Easing up on polluters
Finding out what toxic gunk is released in your neighborhood may be about to get harder.
The Toxics Release Inventory is a database maintained by the U.S. Environmental Protection Agency that keeps track of toxic emissions released by U.S. companies. The TRI, which came out of a community right-to-know law signed by President Reagan in 1986, covers about 650 toxic chemicals. It was designed to give citizens information about exactly what kind of toxic gunk is being released into their communities each year.
Though annual, it takes a few years for the EPA to compile and release each year’s data to the public, making the 2004 report, (released April 12, 2006) the most recent available.
In Sept. 2005, the EPA announced a “burden relief” proposal, supported by Rep. Jim Gibbons, which would reduce reporting to every other year. If it passes, the result will be an even greater time gap for up-to-date, public information. The EPA also seeks to raise the threshold for reporting non-PBT (persistent bioaccumulative toxins) chemicals, such as chromium in an alloy and benzene, from 500 pounds to 5,000 pounds.
In an interview with U.S. Newswire, Tom Natan of the Environmental Trust said, “[It’s] a move that places polluter interests squarely ahead of public health and safety. With less data, scientists and the media will find it more difficult to reduce environmental health risks that can endanger the public.”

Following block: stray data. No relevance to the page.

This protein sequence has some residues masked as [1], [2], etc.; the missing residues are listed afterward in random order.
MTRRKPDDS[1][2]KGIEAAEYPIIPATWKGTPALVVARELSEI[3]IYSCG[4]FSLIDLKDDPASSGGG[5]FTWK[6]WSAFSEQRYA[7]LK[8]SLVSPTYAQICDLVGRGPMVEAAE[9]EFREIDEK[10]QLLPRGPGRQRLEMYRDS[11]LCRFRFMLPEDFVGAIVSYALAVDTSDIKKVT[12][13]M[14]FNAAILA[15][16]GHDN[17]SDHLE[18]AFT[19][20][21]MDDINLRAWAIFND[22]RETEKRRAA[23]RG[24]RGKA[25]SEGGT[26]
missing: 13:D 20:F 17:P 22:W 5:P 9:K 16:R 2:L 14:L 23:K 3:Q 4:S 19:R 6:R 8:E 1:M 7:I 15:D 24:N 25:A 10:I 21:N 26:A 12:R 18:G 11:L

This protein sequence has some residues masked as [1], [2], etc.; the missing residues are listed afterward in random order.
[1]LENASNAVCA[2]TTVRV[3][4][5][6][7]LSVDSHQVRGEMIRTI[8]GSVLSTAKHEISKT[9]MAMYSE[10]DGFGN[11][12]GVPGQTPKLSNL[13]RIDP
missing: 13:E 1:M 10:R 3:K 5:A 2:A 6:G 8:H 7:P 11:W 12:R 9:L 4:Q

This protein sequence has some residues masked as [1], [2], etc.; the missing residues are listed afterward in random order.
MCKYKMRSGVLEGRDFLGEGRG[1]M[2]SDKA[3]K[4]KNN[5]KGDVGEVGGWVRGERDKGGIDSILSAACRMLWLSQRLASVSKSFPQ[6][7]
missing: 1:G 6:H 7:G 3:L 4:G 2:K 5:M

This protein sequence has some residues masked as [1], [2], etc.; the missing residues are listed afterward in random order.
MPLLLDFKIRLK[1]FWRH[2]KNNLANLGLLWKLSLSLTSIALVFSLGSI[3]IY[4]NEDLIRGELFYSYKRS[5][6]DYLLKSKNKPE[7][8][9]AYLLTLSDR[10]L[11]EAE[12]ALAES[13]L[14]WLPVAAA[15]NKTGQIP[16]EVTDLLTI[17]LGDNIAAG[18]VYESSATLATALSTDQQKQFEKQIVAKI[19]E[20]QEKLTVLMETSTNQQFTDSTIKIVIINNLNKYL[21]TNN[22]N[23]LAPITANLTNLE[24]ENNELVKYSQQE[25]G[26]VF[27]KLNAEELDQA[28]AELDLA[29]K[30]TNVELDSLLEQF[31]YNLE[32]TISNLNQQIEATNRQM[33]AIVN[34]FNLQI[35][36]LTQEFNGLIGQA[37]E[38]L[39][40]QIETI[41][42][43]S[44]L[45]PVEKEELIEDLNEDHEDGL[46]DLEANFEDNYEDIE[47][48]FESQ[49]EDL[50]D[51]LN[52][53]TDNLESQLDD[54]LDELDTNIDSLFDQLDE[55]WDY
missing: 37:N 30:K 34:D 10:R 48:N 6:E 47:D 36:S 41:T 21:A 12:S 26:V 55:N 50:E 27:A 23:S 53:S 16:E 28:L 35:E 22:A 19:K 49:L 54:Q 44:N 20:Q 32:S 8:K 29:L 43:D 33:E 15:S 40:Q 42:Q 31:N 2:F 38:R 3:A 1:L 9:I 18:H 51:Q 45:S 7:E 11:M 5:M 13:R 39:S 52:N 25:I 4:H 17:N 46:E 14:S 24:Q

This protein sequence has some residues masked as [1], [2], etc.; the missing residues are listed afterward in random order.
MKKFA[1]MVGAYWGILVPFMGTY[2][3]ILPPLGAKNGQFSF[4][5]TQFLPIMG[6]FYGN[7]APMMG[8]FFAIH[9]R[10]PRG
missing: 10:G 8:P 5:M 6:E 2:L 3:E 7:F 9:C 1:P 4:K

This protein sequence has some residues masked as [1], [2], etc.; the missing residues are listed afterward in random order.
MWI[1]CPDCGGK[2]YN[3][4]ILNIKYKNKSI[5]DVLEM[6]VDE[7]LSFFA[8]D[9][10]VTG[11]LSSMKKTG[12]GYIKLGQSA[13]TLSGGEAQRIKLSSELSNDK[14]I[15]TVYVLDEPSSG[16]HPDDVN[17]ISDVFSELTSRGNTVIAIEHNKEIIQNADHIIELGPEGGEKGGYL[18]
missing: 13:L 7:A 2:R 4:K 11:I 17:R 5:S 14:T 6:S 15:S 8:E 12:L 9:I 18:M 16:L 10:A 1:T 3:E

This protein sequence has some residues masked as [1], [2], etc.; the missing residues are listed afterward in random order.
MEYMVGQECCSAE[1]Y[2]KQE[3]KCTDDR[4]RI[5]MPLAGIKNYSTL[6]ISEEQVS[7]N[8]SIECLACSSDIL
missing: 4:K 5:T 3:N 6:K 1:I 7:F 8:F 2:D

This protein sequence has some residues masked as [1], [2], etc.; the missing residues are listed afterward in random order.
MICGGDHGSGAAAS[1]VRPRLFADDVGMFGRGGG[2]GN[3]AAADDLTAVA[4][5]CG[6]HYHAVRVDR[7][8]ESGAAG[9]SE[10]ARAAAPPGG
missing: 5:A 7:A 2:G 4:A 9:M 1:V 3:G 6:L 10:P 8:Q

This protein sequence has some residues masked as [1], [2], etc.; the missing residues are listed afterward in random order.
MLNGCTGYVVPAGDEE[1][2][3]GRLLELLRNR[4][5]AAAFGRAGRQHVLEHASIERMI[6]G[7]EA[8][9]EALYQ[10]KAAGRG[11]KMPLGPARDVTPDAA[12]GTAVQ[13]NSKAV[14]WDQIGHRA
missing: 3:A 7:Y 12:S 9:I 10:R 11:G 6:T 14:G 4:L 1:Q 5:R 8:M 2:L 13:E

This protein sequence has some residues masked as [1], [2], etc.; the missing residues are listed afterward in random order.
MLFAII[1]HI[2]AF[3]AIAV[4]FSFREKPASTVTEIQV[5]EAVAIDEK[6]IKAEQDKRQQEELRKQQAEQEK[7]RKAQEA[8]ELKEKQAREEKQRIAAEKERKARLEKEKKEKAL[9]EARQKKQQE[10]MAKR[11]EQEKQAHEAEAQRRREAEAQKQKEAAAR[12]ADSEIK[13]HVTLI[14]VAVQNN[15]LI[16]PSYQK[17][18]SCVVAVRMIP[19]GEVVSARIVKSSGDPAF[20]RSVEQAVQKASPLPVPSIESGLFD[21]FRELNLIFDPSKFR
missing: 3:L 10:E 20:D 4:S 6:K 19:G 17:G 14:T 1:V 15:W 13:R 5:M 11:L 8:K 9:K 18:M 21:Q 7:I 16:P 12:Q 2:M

The “burden” is illustrated in words from an article in Public Utilities Reports, an industry newsletter. It was written by James R. Pierobo in 1999, shortly after it was announced that coal- and oil-fired electricity generators would be added to the list of industries required to do TRI reporting: “Hazardous emissions are one thing. Damaging publicity is something else—especially in the point-and-click world of Internet access. The public bundling of this data … will add significantly to the pressure on some utilities to reduce their releases of toxic chemicals into the environment.” As a “warning,” he went on to say that during the first 11 years of the TRI, facilities submitting data reportedly reduced emissions by 43 percent.
The EPA said alternate-year reporting would “result in significant burden reduction for covered facilities” and that “citizens would benefit from the redirection of federal and state taxpayer dollars to improve the quality, clarity, usefulness and accessibility of TRI information products and services.”
Glenn Miller, director of UNR’s Environmental Sciences and Health graduate program and a board member of Great Basin Mine Watch, says that while TRI reporting does cost public money, lack of reporting does, too, with costs to health and the environment.
He says changing reporting times from annual to biannual would deemphasize the importance of pollution. “People don’t like to hang their dirty laundry,” he says. “It would be a gift to polluters to reduce it to every other year,” he says. He adds, “You care about the things you measure.”